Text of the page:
Battle of the Sexes: Are Gender Stereotypes Hindering Greening Efforts? by Samantha Jakuboski, November 11 2015, 0 Comments
As unfortunate as it may be, stereotypes are very much a part of our society. By categorizing people based on their culture, race, gender, religion, occupation, school, age, body type, neighborhood, clothing, and even hairstyle, humans frequently make judgments about each other—whether deliberately or unintentionally.
As a sophomore at Barnard College, I have grown to be particularly mindful of the issue of stereotyping, specifically in regards to gender. Most recently, I have become aware of a stereotype that is the icing on the inaneness cake: Caring for the planet is for women, and men who strive to live greener lives are “less masculine.”
Upon first learning that this is an actual categorization, I was a little perplexed. How did this label come to be? After all, what does caring for the planet have to do with gender? Well, dear readers, the answer seems to lie in the word care, and is therefore the result of other gender stereotypes.
Age-old gender labels pigeonhole caring and compassion as maternal qualities specific to females, thereby discouraging men from showing the same feelings in public. Thus, expressing concern for the future of our planet and working to foster change is seen as feminine and unmanly.
With this said, the question now arises as to whether men are less environmentally friendly than women. To start with, men seem to express less concern over climate change than do women, as The Effects Gender on Climate Change Knowledge and Concern In the American Public found through the analysis of Gallup Polls.
In terms of behavior, men also differ from women in energy use and carbon dioxide emissions. In America, for instance, men release more carbon dioxide per year than do women (32 tons versus 30 tons), and a European study found that Greek and Swiss men consume more energy than women, especially in the transportation category.
Furthermore, when it comes to the sustainable life style of vegetarianism, only 4% of the males surveyed in a 2012 Gallup poll where vegetarian, compared to 7% of females surveyed—a 3% difference*?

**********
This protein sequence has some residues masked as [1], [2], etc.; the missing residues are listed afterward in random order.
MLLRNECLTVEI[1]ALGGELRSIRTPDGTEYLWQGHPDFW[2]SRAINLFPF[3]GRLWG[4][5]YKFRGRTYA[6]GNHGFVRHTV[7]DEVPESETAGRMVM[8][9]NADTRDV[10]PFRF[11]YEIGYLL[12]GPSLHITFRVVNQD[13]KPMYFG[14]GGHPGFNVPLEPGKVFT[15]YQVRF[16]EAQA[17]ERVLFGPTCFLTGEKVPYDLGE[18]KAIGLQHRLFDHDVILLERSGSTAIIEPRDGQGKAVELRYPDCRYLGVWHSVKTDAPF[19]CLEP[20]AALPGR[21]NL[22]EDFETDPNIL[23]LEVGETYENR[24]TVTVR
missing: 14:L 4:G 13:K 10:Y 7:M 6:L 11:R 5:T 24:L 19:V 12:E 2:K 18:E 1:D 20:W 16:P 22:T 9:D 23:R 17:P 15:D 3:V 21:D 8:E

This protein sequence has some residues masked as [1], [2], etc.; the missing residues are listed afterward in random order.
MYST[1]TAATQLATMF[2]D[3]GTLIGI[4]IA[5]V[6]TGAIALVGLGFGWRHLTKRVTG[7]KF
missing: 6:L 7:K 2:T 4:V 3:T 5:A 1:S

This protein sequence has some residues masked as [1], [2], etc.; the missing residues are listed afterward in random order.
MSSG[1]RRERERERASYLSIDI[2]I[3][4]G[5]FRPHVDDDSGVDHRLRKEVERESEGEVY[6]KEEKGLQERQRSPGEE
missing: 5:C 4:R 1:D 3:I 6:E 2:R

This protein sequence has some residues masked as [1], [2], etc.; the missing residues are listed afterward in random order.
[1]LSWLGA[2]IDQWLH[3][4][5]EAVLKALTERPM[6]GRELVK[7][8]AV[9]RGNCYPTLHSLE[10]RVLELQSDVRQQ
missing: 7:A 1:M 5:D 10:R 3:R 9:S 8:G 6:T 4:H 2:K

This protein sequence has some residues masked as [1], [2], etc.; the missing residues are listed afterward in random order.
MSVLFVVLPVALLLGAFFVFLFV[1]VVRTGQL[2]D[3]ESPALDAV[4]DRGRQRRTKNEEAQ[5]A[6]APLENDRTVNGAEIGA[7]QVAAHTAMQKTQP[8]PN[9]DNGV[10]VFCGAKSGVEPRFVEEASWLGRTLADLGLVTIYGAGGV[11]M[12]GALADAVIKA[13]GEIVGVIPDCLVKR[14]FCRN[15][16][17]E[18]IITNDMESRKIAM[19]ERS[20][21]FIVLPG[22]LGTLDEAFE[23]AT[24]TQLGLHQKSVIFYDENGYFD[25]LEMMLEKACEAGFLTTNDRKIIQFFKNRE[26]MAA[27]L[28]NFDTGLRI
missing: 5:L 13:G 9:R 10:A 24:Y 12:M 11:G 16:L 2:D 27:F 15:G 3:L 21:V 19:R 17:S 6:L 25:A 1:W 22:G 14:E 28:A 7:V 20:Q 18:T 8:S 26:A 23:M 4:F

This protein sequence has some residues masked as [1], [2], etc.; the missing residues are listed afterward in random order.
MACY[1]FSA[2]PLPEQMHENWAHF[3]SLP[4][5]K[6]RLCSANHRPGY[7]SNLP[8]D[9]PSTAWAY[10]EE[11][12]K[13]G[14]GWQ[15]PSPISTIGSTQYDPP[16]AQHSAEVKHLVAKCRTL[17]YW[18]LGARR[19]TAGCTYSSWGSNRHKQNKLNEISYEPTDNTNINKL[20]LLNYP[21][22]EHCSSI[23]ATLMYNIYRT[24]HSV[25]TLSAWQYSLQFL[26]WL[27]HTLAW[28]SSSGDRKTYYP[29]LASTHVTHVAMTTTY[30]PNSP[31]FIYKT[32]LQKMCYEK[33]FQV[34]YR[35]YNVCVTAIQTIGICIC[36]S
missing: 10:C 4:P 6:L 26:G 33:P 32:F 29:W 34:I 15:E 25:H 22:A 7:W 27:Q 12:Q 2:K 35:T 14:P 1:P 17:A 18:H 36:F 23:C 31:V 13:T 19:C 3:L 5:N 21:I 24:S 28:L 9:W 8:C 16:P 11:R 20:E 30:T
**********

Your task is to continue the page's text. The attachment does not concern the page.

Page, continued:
*It is interesting to note that there are more vegan males than there are females.
Now, are such differences in mentality and behavior the result of gender stereotypes promoting the idea that going green is for girls? In the case of vegetarianism, this seems very probable. According to a study conducted by the University of British Columbia titled “Meat, Morals, and Masculinity”, people tend to characterize vegetarians as more virtuous and less masculine than their omnivorous counterparts. Due to such stereotypes, men may feel that by giving up meat, they are also losing part of their masculinity as well.
However, it is truly impossible to know for sure whether these stereotypes have a large impact, if any, on the behaviors and outlook on men. Perhaps these trends in the data are due to some other factors at play.
Yet, even if these gender stereotypes have no bearing on the actions of males and females. I am proud to say that I believe my generation is persistent in making strides to gradually rid society of these false categorizations. On my campus in particular (which, as you may or may not know, houses some of New York’s most adamant feminists), many students are working hard to promote gender equality and remove such facetious judgments from circulation.
As we, millennials, grow up and educate the next generation, I hope that being environmentally friendly is simply seen as “cool,” and not just labeled as some emotional womanly pursuit.